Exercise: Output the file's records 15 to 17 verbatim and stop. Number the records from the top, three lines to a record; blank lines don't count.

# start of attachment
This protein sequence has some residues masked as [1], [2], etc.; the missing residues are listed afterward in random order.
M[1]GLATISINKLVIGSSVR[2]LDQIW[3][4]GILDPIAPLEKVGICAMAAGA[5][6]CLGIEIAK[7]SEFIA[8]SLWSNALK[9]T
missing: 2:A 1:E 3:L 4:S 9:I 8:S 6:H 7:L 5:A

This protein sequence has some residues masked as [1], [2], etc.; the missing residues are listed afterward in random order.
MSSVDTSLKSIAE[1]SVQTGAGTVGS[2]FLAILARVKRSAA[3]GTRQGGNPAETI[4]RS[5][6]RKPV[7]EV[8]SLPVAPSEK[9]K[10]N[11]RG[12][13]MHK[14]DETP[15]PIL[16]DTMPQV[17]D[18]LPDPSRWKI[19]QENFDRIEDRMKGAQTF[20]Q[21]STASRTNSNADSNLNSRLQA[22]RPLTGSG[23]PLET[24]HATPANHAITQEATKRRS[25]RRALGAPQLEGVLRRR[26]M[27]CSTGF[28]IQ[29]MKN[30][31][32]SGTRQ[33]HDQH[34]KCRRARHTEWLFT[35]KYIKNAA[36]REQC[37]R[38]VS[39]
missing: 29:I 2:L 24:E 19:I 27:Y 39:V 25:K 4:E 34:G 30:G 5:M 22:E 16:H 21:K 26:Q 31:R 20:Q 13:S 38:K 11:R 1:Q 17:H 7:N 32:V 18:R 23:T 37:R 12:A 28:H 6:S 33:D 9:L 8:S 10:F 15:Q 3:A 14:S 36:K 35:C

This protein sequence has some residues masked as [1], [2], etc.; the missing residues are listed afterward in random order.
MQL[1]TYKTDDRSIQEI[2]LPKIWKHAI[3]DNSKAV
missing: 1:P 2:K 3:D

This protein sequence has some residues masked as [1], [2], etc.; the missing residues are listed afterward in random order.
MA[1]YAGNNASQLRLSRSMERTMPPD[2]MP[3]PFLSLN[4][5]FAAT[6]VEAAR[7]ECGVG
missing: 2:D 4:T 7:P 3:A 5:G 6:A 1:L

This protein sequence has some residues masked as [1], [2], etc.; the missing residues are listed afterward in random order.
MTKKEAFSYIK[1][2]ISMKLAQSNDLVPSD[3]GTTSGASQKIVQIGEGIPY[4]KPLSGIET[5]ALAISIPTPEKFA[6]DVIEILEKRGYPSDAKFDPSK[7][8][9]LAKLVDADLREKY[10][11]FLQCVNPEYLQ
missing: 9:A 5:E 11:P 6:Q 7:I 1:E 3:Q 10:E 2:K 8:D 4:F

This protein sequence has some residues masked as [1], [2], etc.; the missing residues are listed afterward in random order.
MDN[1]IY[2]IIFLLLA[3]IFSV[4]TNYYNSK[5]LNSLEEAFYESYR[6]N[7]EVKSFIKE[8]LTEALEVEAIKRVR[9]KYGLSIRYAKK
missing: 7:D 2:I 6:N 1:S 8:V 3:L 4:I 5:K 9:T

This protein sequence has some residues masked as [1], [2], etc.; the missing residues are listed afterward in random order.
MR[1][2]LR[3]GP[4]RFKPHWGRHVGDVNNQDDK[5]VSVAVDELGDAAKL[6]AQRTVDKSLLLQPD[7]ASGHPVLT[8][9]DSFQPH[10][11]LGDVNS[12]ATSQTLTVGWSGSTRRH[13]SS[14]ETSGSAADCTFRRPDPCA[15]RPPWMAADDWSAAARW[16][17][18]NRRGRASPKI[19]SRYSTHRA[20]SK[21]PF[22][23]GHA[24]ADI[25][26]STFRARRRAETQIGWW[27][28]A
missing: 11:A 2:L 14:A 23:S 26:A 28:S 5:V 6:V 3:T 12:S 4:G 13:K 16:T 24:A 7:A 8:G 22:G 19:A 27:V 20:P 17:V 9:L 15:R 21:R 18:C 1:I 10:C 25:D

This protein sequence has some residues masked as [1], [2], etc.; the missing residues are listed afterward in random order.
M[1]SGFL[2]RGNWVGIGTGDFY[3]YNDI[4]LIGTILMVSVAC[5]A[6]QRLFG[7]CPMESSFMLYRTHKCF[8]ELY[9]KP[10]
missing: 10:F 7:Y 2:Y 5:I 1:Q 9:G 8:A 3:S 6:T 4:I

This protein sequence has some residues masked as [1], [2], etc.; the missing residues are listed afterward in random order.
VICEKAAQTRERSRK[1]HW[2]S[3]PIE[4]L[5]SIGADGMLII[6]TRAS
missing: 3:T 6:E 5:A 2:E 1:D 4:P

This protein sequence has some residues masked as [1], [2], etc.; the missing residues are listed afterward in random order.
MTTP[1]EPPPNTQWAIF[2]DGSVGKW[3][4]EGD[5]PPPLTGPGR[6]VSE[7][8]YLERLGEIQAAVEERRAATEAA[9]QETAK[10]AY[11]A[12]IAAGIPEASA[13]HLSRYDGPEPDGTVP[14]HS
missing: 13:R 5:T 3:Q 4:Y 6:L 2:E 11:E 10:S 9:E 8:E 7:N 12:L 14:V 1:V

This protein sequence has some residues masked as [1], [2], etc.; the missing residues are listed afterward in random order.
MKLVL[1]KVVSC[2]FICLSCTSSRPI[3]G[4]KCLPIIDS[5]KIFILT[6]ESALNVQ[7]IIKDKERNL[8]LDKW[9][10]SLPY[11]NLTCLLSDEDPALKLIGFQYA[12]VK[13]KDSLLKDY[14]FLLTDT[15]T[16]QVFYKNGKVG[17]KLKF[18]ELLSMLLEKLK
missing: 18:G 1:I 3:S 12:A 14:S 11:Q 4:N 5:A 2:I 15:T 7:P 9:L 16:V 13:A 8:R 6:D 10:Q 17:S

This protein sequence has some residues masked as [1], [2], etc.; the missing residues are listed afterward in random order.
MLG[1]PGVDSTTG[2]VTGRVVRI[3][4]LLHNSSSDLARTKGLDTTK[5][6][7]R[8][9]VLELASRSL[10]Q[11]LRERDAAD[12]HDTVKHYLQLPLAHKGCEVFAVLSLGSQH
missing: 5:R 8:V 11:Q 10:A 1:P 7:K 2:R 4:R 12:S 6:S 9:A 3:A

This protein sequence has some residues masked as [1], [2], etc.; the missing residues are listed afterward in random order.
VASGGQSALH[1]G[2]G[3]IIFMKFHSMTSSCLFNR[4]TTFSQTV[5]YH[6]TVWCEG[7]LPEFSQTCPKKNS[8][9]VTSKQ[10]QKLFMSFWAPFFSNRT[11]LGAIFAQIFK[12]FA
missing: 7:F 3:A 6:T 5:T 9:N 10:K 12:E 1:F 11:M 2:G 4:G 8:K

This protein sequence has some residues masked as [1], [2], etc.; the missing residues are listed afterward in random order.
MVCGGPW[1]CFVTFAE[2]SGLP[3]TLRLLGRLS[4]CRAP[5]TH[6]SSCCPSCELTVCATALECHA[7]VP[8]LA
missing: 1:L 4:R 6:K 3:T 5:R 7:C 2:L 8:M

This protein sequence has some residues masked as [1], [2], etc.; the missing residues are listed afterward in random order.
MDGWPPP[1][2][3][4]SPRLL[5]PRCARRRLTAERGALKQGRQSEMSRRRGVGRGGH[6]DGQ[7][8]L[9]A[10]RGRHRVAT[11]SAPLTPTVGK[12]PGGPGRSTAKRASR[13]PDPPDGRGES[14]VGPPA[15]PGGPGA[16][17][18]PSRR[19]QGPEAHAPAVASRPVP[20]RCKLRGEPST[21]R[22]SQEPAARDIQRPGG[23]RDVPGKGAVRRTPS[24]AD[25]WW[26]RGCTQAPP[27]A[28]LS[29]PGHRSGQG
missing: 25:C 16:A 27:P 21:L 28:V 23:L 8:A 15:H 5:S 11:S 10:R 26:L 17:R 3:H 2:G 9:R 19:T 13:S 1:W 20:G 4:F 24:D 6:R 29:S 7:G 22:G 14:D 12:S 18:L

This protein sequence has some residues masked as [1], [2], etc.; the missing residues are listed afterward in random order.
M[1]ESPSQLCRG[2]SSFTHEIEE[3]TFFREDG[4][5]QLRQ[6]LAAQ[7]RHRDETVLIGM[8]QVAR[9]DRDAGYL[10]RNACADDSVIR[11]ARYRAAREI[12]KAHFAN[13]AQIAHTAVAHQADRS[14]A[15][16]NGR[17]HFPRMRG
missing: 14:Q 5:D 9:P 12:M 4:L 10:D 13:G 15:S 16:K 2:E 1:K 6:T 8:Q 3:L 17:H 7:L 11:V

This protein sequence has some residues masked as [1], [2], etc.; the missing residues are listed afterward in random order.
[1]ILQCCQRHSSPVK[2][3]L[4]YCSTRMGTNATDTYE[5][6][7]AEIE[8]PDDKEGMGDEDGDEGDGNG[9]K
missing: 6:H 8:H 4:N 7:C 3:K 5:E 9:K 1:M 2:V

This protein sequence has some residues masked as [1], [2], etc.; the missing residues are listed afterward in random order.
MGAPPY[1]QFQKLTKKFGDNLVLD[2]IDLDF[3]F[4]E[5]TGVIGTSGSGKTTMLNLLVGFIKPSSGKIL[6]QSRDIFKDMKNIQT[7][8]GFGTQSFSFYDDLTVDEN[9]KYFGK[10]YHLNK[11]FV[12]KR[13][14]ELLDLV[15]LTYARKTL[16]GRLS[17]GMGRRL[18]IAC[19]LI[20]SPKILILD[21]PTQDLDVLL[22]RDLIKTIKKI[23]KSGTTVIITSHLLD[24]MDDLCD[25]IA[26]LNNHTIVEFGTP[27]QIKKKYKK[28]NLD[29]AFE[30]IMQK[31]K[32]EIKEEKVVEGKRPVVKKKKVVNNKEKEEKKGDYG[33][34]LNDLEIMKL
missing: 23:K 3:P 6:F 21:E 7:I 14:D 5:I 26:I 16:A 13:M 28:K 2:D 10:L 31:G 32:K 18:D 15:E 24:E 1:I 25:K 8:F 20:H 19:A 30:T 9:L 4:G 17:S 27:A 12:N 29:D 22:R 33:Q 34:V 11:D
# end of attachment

This protein sequence has some residues masked as [1], [2], etc.; the missing residues are listed afterward in random order.
MDGWPPP[1][2][3][4]SPRLL[5]PRCARRRLTAERGALKQGRQSEMSRRRGVGRGGH[6]DGQ[7][8]L[9]A[10]RGRHRVAT[11]SAPLTPTVGK[12]PGGPGRSTAKRASR[13]PDPPDGRGES[14]VGPPA[15]PGGPGA[16][17][18]PSRR[19]QGPEAHAPAVASRPVP[20]RCKLRGEPST[21]R[22]SQEPAARDIQRPGG[23]RDVPGKGAVRRTPS[24]AD[25]WW[26]RGCTQAPP[27]A[28]LS[29]PGHRSGQG
missing: 25:C 16:A 27:P 21:L 28:V 23:L 8:A 15:H 5:S 11:S 10:R 26:L 17:R 3:H 2:G 9:R 19:T 13:S 1:W 20:G 4:F 24:D 6:R 29:S 7:G 22:G 14:D 12:S 18:L

This protein sequence has some residues masked as [1], [2], etc.; the missing residues are listed afterward in random order.
M[1]ESPSQLCRG[2]SSFTHEIEE[3]TFFREDG[4][5]QLRQ[6]LAAQ[7]RHRDETVLIGM[8]QVAR[9]DRDAGYL[10]RNACADDSVIR[11]ARYRAAREI[12]KAHFAN[13]AQIAHTAVAHQADRS[14]A[15][16]NGR[17]HFPRMRG
missing: 14:Q 5:D 9:P 12:M 4:L 10:D 13:G 15:S 16:K 2:E 1:K 6:T 8:Q 3:L 17:H 7:L 11:V

This protein sequence has some residues masked as [1], [2], etc.; the missing residues are listed afterward in random order.
[1]ILQCCQRHSSPVK[2][3]L[4]YCSTRMGTNATDTYE[5][6][7]AEIE[8]PDDKEGMGDEDGDEGDGNG[9]K
missing: 6:H 8:H 4:N 7:C 3:K 5:E 9:K 1:M 2:V